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OT: Semi-OT: LOOK-BACK: Re: Cases, again

From:Carsten Becker <naranoieati@...>
Date:Saturday, August 21, 2004, 16:08
Digging through unread emails in my archive again ...

On Friday 19 March 2004 22:00, Roger Mills wrote:

 > Ray Brown wrote:
 > > I say "..between you and me" but, alas, nearly all my
 > > colleagues at work say "..between you and I". Everyday
 > > I hear things like "He'll see you and I this afternoon"
 > > (Ach-y-fi!!!). I've even heard horrors like "Please
 > > return the key to Mr X or to I" and - and they're
 > > supposed to educators  : =(


 > > I was beginning to think that only me, my wife & H.M.
 > > the Queen were the only only mortals who used "X and
 > > me" in all contexts except as subject of finite verbs
 > > where we say "X and I" correctly. I must now add
 > > certainly Roger and Joe (and, hopefully, all
 > > conlangers) to ever decreasing band of the
 > > 'enlightened'.

Me, too. Though of course we learnt that in Standard English
it must must must be "I, too".

 > Well, we're in good company, I guess :-))))  It's what
 > comes of paying attention in English class all those
 > years ago.  I cringe when I hear some superstar etc. on
 > the telly say "....{preposition} you and I".  Aargh.

I second this. I always thought of "you and me" as one

 > Now if we could just revive "whom"......but I think most
 > agree that that's a lost cause.

Maybe this is out-of-fashion and sounds bookish, but we
learnt it that way. I use it! If thou believest it or not.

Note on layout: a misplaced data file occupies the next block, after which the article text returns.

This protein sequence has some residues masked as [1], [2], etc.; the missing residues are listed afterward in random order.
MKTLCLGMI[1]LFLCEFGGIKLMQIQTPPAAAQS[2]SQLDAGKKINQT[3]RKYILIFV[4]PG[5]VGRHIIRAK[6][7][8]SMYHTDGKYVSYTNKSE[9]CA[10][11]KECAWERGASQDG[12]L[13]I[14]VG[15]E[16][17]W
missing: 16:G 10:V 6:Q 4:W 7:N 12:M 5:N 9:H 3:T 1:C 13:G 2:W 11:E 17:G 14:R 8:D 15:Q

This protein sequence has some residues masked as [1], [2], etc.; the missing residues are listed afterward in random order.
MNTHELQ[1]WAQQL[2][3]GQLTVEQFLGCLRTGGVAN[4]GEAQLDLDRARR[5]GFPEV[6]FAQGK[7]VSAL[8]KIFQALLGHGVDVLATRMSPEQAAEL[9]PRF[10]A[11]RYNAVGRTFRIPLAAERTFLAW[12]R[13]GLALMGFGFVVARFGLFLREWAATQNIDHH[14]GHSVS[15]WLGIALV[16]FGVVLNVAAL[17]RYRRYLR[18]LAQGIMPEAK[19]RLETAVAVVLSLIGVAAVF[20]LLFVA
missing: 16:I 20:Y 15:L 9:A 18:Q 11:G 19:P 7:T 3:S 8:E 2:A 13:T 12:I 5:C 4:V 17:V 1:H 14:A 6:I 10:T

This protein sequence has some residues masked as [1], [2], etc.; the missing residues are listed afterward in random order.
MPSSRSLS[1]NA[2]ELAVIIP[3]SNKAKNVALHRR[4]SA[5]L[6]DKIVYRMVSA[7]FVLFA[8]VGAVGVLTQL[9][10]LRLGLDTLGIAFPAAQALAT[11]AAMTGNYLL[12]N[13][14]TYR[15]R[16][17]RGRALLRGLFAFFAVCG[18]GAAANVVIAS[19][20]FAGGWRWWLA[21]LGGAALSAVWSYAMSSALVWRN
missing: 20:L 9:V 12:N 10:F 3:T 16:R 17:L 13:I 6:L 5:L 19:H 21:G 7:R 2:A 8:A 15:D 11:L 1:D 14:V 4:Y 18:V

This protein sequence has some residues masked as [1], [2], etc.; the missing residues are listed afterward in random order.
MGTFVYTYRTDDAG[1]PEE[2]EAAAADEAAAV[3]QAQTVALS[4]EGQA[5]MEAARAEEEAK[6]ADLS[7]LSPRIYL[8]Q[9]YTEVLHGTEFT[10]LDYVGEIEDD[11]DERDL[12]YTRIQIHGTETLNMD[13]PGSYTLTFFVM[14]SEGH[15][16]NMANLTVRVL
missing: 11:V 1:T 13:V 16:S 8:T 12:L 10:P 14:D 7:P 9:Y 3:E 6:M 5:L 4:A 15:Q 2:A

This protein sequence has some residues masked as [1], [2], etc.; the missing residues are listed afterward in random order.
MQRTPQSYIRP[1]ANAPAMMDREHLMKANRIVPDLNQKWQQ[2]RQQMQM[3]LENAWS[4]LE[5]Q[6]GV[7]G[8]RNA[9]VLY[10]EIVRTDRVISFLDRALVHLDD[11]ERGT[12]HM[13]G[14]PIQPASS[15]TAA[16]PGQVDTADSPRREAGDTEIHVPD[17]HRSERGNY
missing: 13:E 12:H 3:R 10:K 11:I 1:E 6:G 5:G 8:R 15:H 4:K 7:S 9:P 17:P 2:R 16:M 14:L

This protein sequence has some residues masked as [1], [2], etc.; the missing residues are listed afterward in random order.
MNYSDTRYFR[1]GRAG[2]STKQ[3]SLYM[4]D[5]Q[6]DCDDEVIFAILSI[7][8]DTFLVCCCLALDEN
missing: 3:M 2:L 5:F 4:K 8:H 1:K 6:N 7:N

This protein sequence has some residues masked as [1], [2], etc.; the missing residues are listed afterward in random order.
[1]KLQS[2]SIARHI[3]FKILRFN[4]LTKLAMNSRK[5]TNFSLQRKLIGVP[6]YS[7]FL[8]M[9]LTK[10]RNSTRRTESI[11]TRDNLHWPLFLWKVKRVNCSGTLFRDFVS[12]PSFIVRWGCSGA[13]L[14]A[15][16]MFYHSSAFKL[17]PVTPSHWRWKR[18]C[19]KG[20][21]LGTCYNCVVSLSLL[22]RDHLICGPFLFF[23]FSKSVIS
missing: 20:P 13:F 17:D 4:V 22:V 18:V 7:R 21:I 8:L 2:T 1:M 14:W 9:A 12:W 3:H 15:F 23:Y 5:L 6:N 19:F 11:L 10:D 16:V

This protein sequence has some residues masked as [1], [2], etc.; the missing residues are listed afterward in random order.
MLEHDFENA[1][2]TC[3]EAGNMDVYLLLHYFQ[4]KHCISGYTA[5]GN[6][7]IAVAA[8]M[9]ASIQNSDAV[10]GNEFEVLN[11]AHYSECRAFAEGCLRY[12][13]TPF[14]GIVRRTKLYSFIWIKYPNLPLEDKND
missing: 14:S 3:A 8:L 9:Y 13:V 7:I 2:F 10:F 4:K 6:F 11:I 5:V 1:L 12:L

Although our English books only talked about "who + do +
verb", my English teacher wanted us to use "whom" because
she thought it is better style. And I have not yet
been told not to use it by any other English teacher I've


On Thursday 18 March 2004 20:41, Ray Brown wrote:

 > > And, yes, my intention for
 > > my conlang is to have prepositions, but it never
 > > occurred to me that the exact meaning of the
 > > preposition could be dependent upon the case of the
 > > noun it is being used with.
 > Oh yes, and it can be quite idiomatic. To give a couple
 > of examples from ancient Greek:
 > dia + ACC. = on account of
 > dia + GEN. = through
 > meta + ACC. = after
 > meta + GEN. = with

That goes immediately into my treasure chest ;-) ... I meant
I'll mark this mail as important.


On Tue 30 Mar 2004 22:23, taliesin the storyteller wrote:

 > * Mark J. Reed said on 2004-03-30 22:13:11 +0200
 > > On Tue, Mar 30, 2004 at 08:14:27PM +0100, Ray Brown
 > > wrote:
 > > > > Or maybe the article inflects for case instead of
 > > > > the noun? Are there any real languages that do
 > > > > something like this?
 > >
 > > Yes, Basque.  Bare nouns cannot be inflected; only noun
 > > phrases can be, and the inflection goes on the
 > > "determiner".
 > And when there is no standalone "determiner" in the noun
 > phrase, a determining clitic/suffix attaches ityself to
 > the leftmost word in the noun phrase (unless this is a
 > name of some sort). Really elegant system, I'm tempted to
 > use it in some conlang or other (other than Taruven)...

And this one goes into the treasure chest, too :-)

It's not that I'm planning to start another, different
conlang (i.e. different from Ayeri and Daléian), but it's
good to keep things that look interesting because they
could get handy in future projects. So don't throw away
everything! My archive of the List already has 3505
messages as of today, I'm collecting since 12 Sept 2003.
Actually, the counter should be at 3508, but somehow three
mails went to /dev/null when importing my mailbox from OE6
to KMail.

Eri silveváng aibannama padangin.
Nivaie evaenain eri ming silvoieváng caparei.
- Antoine de Saint-Exupéry, Le Petit Prince